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Organise Finances During Covid-19

September 24, 2020 Financial Advice, Financial Tips

The Covid-19 pandemic affected each one of us from March 2020, and the impact of Coronavirus continues to do so during 2020. The UK Government put measures into place to try to help us, and keep the economy as stable as possible. However, with the inevitable recession we are now in, household budgets are tight, and we need to save money where we can. An easy way to do that is to organise our finances.

Such measures included the furlough scheme (aka Coronavirus Job Retention Scheme), credit payment holidays, mortgage and renting aid and more. Yet the future is still looking turbulent for the remainder of this year as the furlough scheme and payment holidays are set to end in October, and millions of us worry about financial difficulties with no end in sight of the pandemic.

With that in mind, what can you do to help stretch your money that little bit further? 

Look at income and expenditures and plan your budget.

Probably the best starting point in organising your finances is looking at your ingoing’s and outgoings. There’s no time like the present to sit down and work out precisely what comes into your bank account and how you spend that income. Check your bank statement thoroughly to see precisely what leaves your account every month.

The debt charity StepChange has a comprehensive budget planner you can use for free here.

 Are there any direct debits leaving your account for services you no longer use? Maybe a gym membership you no longer use, or a streaming service you no longer use? Perhaps you need to consider whether something is essential even if you feel you ‘need’ it.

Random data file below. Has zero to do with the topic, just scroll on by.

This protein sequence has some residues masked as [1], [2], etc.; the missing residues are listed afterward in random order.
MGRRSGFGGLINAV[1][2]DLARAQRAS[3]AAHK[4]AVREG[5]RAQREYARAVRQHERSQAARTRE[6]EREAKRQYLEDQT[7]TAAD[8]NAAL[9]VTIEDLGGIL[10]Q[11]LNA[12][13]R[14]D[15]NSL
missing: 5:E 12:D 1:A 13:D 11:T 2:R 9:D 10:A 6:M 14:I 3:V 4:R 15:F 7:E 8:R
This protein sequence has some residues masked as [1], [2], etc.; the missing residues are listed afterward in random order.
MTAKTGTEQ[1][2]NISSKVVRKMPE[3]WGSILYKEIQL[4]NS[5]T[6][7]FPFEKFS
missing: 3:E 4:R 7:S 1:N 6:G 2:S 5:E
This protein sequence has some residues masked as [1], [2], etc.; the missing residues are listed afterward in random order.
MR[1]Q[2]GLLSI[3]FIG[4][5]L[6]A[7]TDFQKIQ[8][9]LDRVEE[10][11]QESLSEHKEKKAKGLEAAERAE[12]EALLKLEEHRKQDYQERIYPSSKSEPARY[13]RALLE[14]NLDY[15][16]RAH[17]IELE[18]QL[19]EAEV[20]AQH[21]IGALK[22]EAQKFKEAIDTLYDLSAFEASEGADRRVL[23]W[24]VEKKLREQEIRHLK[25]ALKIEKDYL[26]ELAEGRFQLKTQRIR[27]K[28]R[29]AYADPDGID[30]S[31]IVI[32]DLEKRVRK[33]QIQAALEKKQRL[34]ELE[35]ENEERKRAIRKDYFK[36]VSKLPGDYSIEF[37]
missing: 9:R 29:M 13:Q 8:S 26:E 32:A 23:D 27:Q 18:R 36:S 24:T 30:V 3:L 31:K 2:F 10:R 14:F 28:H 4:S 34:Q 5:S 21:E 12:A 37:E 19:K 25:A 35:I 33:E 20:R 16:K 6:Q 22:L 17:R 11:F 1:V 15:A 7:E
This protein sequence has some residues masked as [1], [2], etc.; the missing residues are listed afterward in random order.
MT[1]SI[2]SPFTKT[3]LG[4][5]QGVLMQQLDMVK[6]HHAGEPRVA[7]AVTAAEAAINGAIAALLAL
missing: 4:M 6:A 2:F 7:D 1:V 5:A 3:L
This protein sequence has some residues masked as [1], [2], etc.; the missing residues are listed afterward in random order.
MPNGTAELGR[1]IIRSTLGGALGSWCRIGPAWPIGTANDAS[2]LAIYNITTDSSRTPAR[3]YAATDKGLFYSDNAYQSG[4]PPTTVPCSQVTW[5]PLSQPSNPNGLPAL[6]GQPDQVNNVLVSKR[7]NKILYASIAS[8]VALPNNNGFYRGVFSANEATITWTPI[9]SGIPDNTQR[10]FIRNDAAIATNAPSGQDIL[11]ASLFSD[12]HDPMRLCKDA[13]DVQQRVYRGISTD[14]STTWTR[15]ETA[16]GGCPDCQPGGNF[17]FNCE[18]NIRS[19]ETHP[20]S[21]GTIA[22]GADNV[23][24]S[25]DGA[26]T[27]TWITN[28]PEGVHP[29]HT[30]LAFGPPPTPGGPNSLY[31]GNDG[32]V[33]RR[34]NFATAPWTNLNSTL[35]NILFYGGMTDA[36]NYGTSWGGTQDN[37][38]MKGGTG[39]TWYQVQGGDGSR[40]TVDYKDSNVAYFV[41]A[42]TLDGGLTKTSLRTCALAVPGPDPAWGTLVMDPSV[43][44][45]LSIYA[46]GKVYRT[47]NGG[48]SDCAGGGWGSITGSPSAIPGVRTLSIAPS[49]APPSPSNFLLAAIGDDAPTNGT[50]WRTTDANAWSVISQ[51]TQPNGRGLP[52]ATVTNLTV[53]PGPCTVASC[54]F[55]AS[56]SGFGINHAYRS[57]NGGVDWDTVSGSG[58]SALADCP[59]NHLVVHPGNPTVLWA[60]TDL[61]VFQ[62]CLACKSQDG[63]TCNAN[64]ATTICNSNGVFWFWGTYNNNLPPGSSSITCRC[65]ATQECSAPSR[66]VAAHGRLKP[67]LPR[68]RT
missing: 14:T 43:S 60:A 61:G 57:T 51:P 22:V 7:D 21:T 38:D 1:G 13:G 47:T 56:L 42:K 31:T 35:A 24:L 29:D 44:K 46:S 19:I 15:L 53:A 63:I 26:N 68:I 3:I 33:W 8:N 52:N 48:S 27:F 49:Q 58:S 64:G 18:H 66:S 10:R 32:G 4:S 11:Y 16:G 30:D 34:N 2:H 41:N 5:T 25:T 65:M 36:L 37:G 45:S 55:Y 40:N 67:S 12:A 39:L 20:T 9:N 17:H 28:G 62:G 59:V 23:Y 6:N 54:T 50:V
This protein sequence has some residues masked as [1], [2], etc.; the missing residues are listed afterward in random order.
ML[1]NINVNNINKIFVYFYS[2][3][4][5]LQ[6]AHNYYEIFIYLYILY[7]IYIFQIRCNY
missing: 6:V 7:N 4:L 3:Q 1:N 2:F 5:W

Once you have looked at exactly what comes in and goes out, it is time to prioritise your debts. Paying your mortgage and credit card is far more important than prioritising a monthly TV streaming package or a new mobile phone.

Non-payment of bills will have an adverse effect on your credit score, so it’s essential to make sure you pay those first and foremost. Although the credit reference agencies have not put mortgage and credit card holidays this year as arrears, this will soon change.

Organise finances – areas you can cut down your spending. 

Once you organise your banking into what’s coming in and what you spend it on, you’ll be able to prioritise things to spend your money on. We’ve all got those little things that we know we could cut back on. And those things add

Do you buy a coffee on the way to work, or buy lunch every day? The alternative is to take your own coffee in a travel mug and make your own lunch to take to work with you.

Are there better energy or broadband deals available? If your contract has ended, you are quite likely now paying too much. Shop around to see what else is on offer. 

Have you looked at insurance providers? From car insurance, building and contents to life insurance, are you getting the most out of your money? Don’t rely on the fact that your renewal quote will be the best, or that you are rewarded for loyalty, that all too often is not the case.